VCU Menorah Review
Current issue • Archive • Search
VCU Menorah Review Summer/Fall 2009
Number 71
For the Enrichment of Jewish Thought

Soviet History as it Unfolds

Yiddish and the Creation of Soviet Jewish Culture: 1918-1930 by David Shneer. New York/Cambridge: Cambridge University Press.
A review essay by Brian Horowitz

I can see a critic approaching this book and taking a cheap shot. He would claim that the book did not hold together, that there was no focus, and write it off. After all, the author speaks about literary institutions in the early Soviet period, individual authors, publishers and censors, the state and ideology, modernization of Yiddish language and thematics of Soviet Yiddish poetry. And that is not an exhaustive list.

But I confess that I enjoyed it a lot. I thought the eclecticism of subjects properly matched the bewildering pace of change and decentralization in literary life in Soviet Russia of the 1920s. I consider it merely a lapse that Professor Shneer did not give a theoretical explanation for his blending together a study of literary institutions and Yiddish literature itself. To my ear, this blending of subjects rang true to the interaction of personal and political fates.

The thesis of the book concerns the mode of writing history. Is there a way to write about the Yiddish culture in early Soviet Russia besides the tragic mode? Seemingly, our knowledge of the tragic end to Yiddish literature and the horrible deaths of individual authors permit no other alternative. But if one could write from the viewpoint not of the end of the experiment, but from the perspective of the unfolding Soviet state, the palette would be far more colorful, since before the repression of all national literatures in 1929, there were opportunities unparalleled for Yiddish literature.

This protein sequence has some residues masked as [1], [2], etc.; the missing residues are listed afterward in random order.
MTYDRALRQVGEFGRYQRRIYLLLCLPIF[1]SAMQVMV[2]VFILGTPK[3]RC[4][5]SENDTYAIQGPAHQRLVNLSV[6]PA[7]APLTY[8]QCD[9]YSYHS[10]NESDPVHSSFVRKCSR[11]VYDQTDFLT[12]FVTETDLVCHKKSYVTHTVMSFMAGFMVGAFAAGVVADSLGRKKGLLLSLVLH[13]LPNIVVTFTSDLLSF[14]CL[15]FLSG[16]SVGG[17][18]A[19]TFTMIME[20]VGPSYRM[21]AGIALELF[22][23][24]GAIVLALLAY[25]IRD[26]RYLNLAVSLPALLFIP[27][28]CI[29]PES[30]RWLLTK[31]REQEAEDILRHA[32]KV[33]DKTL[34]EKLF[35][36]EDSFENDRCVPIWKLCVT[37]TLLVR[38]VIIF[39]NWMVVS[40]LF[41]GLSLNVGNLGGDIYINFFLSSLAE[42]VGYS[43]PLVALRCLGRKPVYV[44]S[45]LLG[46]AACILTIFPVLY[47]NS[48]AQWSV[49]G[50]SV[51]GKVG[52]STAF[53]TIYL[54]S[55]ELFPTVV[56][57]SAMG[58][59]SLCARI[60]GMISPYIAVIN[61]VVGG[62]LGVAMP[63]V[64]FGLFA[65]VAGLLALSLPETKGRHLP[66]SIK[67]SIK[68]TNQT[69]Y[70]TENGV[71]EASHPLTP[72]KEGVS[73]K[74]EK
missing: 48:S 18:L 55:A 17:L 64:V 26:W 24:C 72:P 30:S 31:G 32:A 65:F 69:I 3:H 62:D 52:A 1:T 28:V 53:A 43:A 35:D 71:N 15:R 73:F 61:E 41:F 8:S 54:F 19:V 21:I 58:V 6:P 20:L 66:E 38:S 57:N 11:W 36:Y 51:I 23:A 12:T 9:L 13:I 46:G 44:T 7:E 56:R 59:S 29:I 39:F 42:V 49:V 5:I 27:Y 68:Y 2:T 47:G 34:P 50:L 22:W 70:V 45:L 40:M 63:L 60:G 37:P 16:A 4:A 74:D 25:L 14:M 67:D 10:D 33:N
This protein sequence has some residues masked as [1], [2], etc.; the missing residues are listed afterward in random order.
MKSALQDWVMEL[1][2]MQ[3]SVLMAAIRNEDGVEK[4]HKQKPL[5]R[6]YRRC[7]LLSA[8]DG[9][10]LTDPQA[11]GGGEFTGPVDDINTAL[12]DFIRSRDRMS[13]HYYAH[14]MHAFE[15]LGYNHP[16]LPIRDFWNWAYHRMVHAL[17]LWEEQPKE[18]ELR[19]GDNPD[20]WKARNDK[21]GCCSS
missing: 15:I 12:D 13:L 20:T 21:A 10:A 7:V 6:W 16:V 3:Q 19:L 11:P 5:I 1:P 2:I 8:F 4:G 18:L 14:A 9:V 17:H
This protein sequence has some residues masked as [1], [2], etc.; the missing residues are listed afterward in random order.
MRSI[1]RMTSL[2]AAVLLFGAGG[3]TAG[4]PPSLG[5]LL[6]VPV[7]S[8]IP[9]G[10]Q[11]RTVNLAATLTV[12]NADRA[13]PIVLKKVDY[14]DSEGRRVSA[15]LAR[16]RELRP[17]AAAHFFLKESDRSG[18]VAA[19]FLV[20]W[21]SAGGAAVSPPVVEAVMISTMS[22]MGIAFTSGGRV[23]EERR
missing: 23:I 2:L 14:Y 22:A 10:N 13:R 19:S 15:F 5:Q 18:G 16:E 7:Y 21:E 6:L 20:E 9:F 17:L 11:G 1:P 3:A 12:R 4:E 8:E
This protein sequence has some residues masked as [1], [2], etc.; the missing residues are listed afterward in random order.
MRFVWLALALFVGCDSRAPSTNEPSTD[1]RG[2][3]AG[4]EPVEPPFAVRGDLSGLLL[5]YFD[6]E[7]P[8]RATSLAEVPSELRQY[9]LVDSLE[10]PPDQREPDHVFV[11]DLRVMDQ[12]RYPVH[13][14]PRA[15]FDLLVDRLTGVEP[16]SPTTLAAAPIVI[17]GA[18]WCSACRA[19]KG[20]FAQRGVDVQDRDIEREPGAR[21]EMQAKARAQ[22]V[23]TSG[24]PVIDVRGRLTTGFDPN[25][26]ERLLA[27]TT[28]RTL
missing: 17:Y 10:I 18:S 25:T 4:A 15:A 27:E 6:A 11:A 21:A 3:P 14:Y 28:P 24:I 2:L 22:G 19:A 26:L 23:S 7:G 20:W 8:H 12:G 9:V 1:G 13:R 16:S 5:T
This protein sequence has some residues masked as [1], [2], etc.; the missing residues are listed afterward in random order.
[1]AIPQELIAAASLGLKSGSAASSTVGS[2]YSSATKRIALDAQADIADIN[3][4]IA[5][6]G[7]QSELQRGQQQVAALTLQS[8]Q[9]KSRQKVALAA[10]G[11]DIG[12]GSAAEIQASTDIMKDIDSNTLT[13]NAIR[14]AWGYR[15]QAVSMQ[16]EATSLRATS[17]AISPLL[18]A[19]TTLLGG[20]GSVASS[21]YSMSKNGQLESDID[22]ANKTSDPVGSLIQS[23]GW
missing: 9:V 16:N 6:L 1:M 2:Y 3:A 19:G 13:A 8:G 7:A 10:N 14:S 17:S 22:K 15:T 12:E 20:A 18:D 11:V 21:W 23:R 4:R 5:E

Yiddish received, for the first time in its life, state patronage. This permitted the existence of Yiddish journals, research institutions for linguists and literary scholars, and schools for teachers. But its inevitable alliance with the state was fraught with dangers to its own survival.

The primary theme in the book is state and literature. Shneer only adds nuances to the well-known story concerning the zig-zags in Soviet literary policy, the murky lines of authority in the bureaucracy, and the ultimate hostility to intellectual independence. But the story is told with verve and enthusiasm so that the reader can feel the roller-coaster experience of Yiddish writers who one day might be on top of the heap only to find themselves insecure and fearful the next. His description of Moshe Tayf is emblematic.

Moshe Tayf, the proletarian writer who was the most outspoken critic of VAPP [Jewish Association of Proletariat Writers], found himself on the defensive during the purge. In 1928, Tayf was a member of the Jewish Communist proletarian group, but at the group’s 1929 meeting, an announcement was made that because his activity has led to demoralization, Mashe Tayf has been excluded [from the organization].’ [] Tayf did not try to make peace, and instead asked [Alexander] Chemerinsky [chair of the central bureau of Evsektsiia] to reprimand [Moshe] Litvakov [the editor of Der Emes] for his anti-Party attitude. Evsektsiia, not surprisingly, sided with Litvakov, and Tayf was removed from the Communist group before the April 1929 meeting. In an era of politicization, everyone was vulnerable, and the future of Soviet Jewish culture and the Soviet Yiddish intelligentsia seemed to be up for grabs. (p. 173)